India’s Startups vs. Google Play Store


Last Friday in Bengaluru marked a significant moment in the ongoing saga between Google and India’s startup ecosystem. Google’s decision to pull more than a dozen apps from its Play Store for non-compliance with its billing rules has sent shockwaves through the community. This move is the latest development in a three-year tussle that pits the ingenuity of startup founders against the might of one of the world’s most dominant tech companies.

The Catalyst for Conflict
So, why did Google remove these apps from the Play Store? The crux of the issue lies in Google’s billing policy. On March 1, Google revealed that 10 unnamed companies had evaded a fee for in-app digital goods for three years, leveraging court orders while complying with similar fees on other platforms. Google’s policy imposes a 15-30% service fee on in-app purchases and subscriptions, a figure that varies based on the app’s nature and its revenue on Google Play.

Among the apps delisted were major players in various sectors, including matrimony services like and, job portal Naukri, real estate platform 99acres, and entertainment services like Alt Balaji’s Altt and the dating app QuackQuack. These apps offered their own payment gateways, flouting Google’s billing policies.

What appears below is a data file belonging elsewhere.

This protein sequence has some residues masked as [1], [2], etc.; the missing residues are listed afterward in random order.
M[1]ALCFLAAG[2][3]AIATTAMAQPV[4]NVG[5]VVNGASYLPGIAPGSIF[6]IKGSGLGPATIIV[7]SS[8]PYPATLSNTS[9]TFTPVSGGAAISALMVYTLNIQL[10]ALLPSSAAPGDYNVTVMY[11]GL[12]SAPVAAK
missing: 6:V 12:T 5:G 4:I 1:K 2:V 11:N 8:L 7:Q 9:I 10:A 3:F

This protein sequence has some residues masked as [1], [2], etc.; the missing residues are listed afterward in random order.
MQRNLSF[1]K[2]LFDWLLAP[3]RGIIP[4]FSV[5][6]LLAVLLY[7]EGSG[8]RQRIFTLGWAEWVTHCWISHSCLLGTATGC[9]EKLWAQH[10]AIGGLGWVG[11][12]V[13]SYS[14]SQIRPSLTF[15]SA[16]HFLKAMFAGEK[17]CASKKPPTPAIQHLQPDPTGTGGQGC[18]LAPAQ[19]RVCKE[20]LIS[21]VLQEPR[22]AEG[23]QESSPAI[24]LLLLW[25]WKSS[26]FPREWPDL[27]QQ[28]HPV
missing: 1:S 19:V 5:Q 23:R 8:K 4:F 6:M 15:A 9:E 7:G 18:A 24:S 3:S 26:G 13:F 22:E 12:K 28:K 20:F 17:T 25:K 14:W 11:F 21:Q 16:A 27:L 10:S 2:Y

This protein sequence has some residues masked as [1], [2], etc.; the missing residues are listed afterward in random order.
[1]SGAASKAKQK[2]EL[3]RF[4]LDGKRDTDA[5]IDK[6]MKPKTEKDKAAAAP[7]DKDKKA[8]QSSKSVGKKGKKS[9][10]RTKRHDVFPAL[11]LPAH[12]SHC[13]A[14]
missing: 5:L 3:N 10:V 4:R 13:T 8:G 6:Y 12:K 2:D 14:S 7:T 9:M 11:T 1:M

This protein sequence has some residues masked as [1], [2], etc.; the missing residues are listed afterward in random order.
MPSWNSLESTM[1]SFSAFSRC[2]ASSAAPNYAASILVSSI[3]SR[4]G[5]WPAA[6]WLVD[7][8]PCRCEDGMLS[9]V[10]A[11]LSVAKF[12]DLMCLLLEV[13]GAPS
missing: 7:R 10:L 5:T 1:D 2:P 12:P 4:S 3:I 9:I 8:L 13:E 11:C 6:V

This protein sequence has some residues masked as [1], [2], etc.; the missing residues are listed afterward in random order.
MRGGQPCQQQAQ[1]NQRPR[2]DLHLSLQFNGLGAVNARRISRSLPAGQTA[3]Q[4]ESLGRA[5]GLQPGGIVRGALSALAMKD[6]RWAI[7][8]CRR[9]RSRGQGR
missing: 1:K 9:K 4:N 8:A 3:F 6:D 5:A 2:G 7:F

The Legal Maze
This conflict has not just been about fees but also about the freedom to choose how to process payments. After Google announced in October 2020 that its Play billing system would become mandatory worldwide, the Competition Commission of India stepped in. It imposed an antitrust order against Google for abusing its dominant position, directing the company to allow third-party billing systems, albeit with a service fee, discounted by 4%.

Despite these developments, some apps sought relief through the Madras High Court, which declined to intervene. The Supreme Court of India has taken notice, with a hearing set for March 19. However, no interim relief has been granted to the startups in the meantime.

The Voices of Developers
The Indian startup ecosystem has largely decried Google’s recent actions. Many fear that removing in-app purchases will significantly dent long-term revenues, while integrating multiple billing systems could increase costs. Accusations of monopolistic behavior have been rampant, with some going as far as likening Google to a “Digital East India Company.”

In response, there’s been a louder call for an India-focused app store. PhonePe’s launch of Indus, an app store emphasizing minimal service fees for Indian mobile apps, reflects this sentiment. However, Android’s dominance in India, with most devices pre-loaded with the Play Store, underscores Google’s tight grip on the market.

Looking Ahead: The App Store Battle Continues
The Indian government, siding with developers, has voiced its concern. IT and Telecom Minister Ashwini Vaishnaw has stated that the removal of apps is unacceptable, emphasizing the integral role of the startup ecosystem in the Indian economy. A meeting between Google, affected startup founders, and the government is on the horizon to seek a resolution.

This battle highlights the delicate balance between fostering innovation within a booming digital economy and maintaining fair, competitive practices. As this drama unfolds, it underscores the broader conversation about the power dynamics between tech giants and the innovators looking to disrupt the digital landscape.